What Are the Different Genetic Variants of Angelman Syndrome?

What Are the Different Genetic Variants of Angelman Syndrome?
0
(0)

Angelman syndrome is a rare genetic disorder that affects about 1 in 15,000 people. The disease is characterized by intellectual and physical disabilities.

There are several variants of Angelman syndrome, based on the genetic cause of the disease.

Genetics of Angelman syndrome

We all have two copies of the UBE3A gene. We inherit one of these copies from our mother and one from our father. In some regions of the brain, we only use the copy we inherit from our mother. In these areas, the paternal copy of UBE3A is silent.

The UBE3A gene encodes for a protein that helps mark proteins for recycling after they fulfill their role in the cell. If there is a mutation (a small change in the DNA) in this gene or it cannot function properly for some reason, the protein it encodes for doesn’t work as intended. As a result, other proteins stay active for longer than they should, causing Angelman syndrome.

There are different variants of Angelman syndrome based on the genetic events that cause it.

Lack of maternal UBE3A

The lack of part of the maternal chromosome 15, which contains the UBE3A gene, causes 70% of all Angelman syndrome cases. Without this copy, certain brain regions cannot make UBE3A protein, even if the paternal copy of the gene is healthy.

UBE3A gene mutations

About 11% of Angelman patients have mutations in the UBE3A gene. These mutations may change whether cells make protein from the gene, or cause cells to make the protein with mistakes that prevent it from working normally.

Imprinting center defects (ICD)

In about 5% of Angelman syndrome patients, changes in the maternal copy of the UBE3A gene cause the maternal copy to be “silenced,” as if it were the paternal copy. This is an imprinting defect.

Mosaicism 

In very rare cases, patients have a normal maternal copy of the UBE3A gene in some brain cells, while other cells have a defect that prevents a normal protein from being made. Patients with this mosaic variant tend to have milder symptoms, because the disease does not affect all relevant cells.

Uni-parental disomy (UPD)

In rare cases again (about 1%), some with Angelman syndrome inherit two copies of the paternal UBE3A gene. Since the paternal copy of the gene is inactive in certain regions of the brain, these regions have no UBE3A protein, even with two genetically normal copies of the gene.

Unknown cause

For about 10% of all people with Angelman syndrome-like symptoms, the cause of their disease is not clear. These individuals may not have Angelman at all, but another disorder. Alternatively, they may have a new, previously unidentified variant of Angelman syndrome.

 

Last updated: April 25, 2020

***

Angelman Syndrome News is strictly a news and information website about the disease. It does not provide medical advice, diagnosis, or treatment. This content is not intended to be a substitute for professional medical advice, diagnosis, or treatment. Always seek the advice of your physician or other qualified health provider with any questions you may have regarding a medical condition. Never disregard professional medical advice or delay in seeking it because of something you have read on this website.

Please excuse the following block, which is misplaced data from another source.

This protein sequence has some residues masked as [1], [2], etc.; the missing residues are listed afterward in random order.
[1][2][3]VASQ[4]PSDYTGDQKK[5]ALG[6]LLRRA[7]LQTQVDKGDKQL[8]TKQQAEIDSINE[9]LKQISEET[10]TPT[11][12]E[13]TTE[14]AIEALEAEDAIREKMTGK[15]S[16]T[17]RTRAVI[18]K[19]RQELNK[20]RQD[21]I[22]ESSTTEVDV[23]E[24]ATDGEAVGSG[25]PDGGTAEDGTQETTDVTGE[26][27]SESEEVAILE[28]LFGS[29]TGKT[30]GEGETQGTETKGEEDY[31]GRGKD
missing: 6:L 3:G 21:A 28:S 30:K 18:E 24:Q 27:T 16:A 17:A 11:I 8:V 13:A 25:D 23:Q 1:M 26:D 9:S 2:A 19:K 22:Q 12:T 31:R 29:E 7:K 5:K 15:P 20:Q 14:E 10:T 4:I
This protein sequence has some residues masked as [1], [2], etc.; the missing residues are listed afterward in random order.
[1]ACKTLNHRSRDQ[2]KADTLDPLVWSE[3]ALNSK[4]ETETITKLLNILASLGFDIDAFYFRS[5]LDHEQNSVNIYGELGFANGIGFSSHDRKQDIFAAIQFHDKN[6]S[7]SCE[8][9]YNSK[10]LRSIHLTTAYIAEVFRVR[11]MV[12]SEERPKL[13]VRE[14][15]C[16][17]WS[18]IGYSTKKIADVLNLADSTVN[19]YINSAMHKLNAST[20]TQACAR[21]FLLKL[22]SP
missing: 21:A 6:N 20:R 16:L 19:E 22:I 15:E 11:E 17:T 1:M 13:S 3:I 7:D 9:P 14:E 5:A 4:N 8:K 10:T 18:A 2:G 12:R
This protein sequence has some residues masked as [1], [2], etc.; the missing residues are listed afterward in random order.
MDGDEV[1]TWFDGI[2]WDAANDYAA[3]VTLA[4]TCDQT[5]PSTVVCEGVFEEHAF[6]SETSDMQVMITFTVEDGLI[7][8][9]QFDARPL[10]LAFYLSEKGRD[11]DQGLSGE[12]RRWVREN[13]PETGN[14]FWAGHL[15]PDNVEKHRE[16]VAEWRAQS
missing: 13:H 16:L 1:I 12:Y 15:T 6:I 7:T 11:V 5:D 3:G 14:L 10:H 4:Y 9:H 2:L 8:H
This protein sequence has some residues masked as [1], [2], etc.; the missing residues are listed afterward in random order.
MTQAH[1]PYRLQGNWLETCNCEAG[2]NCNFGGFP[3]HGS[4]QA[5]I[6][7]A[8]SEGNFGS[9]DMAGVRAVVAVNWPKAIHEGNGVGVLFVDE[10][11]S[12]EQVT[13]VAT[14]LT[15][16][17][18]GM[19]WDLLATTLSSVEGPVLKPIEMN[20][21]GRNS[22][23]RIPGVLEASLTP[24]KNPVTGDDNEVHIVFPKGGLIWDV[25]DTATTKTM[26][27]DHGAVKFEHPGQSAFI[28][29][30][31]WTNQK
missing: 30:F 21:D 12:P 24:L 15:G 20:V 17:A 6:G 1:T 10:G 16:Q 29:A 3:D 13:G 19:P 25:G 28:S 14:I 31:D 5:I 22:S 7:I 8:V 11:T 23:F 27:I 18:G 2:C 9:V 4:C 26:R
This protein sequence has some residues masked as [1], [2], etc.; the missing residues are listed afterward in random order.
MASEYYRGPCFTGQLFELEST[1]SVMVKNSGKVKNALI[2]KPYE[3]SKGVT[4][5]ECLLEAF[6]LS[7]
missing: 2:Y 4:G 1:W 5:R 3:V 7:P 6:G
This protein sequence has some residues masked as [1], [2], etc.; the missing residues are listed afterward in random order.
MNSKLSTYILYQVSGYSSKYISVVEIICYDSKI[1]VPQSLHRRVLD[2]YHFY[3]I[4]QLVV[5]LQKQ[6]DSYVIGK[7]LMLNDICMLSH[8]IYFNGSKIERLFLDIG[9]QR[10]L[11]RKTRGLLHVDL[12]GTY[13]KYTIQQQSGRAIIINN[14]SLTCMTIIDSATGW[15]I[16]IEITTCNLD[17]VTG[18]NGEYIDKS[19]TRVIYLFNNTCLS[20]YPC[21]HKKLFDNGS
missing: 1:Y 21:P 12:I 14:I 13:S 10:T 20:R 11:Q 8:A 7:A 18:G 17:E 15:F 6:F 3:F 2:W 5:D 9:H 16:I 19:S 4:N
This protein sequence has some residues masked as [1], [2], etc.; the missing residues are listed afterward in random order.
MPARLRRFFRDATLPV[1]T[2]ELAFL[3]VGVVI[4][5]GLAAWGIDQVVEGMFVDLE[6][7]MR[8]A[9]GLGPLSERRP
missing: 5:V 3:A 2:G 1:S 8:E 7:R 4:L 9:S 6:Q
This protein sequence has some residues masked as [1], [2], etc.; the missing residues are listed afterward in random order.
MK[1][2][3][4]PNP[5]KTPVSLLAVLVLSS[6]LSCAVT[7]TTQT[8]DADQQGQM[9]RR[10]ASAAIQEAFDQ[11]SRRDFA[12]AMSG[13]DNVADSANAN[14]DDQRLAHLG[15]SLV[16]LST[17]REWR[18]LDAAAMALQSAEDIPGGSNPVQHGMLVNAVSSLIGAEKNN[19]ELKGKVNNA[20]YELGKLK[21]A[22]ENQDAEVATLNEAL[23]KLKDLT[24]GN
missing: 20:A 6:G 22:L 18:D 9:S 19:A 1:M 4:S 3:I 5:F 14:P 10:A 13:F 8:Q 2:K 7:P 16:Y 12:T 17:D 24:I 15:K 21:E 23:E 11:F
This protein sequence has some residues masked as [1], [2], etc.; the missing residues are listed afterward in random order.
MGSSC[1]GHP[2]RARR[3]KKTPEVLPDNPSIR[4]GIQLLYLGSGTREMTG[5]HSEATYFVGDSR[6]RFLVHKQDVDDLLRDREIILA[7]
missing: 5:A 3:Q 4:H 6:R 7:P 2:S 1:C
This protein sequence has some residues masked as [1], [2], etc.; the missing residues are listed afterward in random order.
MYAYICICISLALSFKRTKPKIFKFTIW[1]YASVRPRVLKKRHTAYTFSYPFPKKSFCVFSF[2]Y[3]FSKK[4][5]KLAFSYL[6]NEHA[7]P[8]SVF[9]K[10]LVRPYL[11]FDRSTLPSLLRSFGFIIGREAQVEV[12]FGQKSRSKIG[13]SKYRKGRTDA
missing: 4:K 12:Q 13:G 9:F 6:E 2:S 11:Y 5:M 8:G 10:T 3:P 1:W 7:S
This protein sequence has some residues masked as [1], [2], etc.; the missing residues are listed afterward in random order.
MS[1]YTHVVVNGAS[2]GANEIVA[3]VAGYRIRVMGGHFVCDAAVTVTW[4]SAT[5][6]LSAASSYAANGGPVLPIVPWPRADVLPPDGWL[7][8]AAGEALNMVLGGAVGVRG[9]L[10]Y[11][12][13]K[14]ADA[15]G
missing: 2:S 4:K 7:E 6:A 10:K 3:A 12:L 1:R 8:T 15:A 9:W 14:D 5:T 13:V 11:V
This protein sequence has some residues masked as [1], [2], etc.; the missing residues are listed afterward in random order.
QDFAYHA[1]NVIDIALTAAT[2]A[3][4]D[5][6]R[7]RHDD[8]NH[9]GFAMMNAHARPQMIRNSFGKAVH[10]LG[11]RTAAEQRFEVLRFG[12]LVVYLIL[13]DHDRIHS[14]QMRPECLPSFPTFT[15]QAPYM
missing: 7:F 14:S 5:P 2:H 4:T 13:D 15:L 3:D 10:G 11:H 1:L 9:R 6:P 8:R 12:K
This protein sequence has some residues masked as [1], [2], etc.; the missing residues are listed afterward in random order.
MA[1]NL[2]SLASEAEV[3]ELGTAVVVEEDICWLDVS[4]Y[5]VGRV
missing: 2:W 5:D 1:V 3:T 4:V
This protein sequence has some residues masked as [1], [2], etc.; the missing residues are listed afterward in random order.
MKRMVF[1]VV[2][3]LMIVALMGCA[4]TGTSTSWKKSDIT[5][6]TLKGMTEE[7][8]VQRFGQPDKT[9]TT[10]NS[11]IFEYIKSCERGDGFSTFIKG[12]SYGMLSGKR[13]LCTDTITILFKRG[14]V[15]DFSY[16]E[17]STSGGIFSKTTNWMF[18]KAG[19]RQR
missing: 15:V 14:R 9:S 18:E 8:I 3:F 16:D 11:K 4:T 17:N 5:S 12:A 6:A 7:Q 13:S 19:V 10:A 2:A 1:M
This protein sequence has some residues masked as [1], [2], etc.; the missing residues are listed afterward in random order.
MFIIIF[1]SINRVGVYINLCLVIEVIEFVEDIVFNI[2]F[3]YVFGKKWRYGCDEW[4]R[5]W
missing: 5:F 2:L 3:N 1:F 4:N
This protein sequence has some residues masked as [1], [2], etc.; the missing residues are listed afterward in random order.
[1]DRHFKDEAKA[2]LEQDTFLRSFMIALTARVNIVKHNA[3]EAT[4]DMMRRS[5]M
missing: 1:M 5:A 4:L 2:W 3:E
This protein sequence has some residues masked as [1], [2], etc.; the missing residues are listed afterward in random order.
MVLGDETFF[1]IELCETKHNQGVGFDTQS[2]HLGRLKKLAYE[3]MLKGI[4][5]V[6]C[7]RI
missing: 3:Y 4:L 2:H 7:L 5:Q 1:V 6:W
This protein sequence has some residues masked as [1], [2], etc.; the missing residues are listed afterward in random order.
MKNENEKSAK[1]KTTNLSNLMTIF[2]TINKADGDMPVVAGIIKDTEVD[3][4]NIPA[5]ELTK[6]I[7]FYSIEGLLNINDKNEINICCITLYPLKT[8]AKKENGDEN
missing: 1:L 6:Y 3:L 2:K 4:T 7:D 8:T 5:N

Emily holds a Ph.D. in Biochemistry from the University of Iowa and is currently a postdoctoral scholar at the University of Wisconsin-Madison. She graduated with a Masters in Chemistry from the Georgia Institute of Technology and holds a Bachelors in Biology and Chemistry from the University of Central Arkansas. Emily is passionate about science communication, and, in her free time, writes and illustrates children’s stories.
Total Posts: 0
Özge has a MSc. in Molecular Genetics from the University of Leicester and a PhD in Developmental Biology from Queen Mary University of London. She worked as a Post-doctoral Research Associate at the University of Leicester for six years in the field of Behavioural Neurology before moving into science communication. She worked as the Research Communication Officer at a London based charity for almost two years.
×
Emily holds a Ph.D. in Biochemistry from the University of Iowa and is currently a postdoctoral scholar at the University of Wisconsin-Madison. She graduated with a Masters in Chemistry from the Georgia Institute of Technology and holds a Bachelors in Biology and Chemistry from the University of Central Arkansas. Emily is passionate about science communication, and, in her free time, writes and illustrates children’s stories.
Latest Posts
  • shRNA Gene Therapy
  • child
  • seizure monitors
  • preparing EEG

How useful was this post?

Click on a star to rate it!

Average rating 0 / 5. Vote count: 0

No votes so far! Be the first to rate this post.

As you found this post useful...

Follow us on social media!

We are sorry that this post was not useful for you!

Let us improve this post!

Tell us how we can improve this post?